For a review of the basic use of like – and its common mistakes – click here.

Now we examine its declensions.

First, as a noun. There six forms, a “liking”, a “likeness”, “like”, “likes”, “dislikes” and “likelihood”. Let´s review them by example:

  • There is a strong likelihood (probabilidad) of a third general election in Spain in 2016.
  • I have taken a liking to (afición a) expensive champagne.
  • Alejandro´s likes and dislikes (lo que le gusta y no le gusta) are a long story.
  • Mr. Podemos does not mix with the likes of us (no se codea con gente como nosotros).
  • Judges and lawyers and the like (y otra gente por el estilo) attended the reception.
  • You can see the likeness (semejanza) between ZP and Mr. Bean.

Second, as adjectives, negative and positive:

  • Mr. Bean is a likeable fellow (un tipo agradable).
  • Mrs May is the most likely candidate (la candidata con más posibilidades) for the PM´s job.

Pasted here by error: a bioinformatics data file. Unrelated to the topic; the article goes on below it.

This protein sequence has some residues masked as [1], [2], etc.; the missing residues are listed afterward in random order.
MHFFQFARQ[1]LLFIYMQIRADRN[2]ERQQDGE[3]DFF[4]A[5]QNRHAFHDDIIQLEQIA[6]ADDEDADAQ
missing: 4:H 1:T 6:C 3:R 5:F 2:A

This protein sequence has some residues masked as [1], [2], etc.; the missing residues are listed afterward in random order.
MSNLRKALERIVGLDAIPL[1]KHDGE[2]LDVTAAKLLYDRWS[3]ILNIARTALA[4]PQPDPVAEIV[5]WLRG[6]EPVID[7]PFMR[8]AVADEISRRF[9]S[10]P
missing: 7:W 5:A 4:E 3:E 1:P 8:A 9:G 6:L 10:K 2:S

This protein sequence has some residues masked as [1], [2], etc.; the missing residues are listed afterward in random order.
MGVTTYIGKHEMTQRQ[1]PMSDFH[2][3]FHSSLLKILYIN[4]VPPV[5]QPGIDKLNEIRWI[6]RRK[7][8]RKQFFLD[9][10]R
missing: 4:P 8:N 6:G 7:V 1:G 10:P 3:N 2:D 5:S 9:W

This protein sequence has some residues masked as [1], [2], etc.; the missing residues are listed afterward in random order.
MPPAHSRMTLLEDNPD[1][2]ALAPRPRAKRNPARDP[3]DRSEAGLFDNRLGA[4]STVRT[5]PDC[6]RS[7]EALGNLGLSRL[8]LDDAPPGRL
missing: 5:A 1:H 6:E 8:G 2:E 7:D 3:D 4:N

• Rain is likely (probable) tomorrow.
  • It is unlikely (menos probable) that Mr. Corbyn will win a general election.
  • Mr. Smith and his wife are an unlikely couple (una extraña pareja).

 

Third, as a verb, “liken” meaning “comparar”, to compare.

  • I liken Mr. Gove´s behaviour to treachery.

Now as an adverb, likewise (asimismo o igualmente).

  • Likewise, it is true that the lower value of the pound will boost exports.

Finally, there is the compound (compuesto) adjective “like-minded”, meaning “con ideas afines” or “de igual parecer”. Here is an example:

  • Mr. Rivera and Mr. Sanchez are like-minded in their rejection of Podemos.

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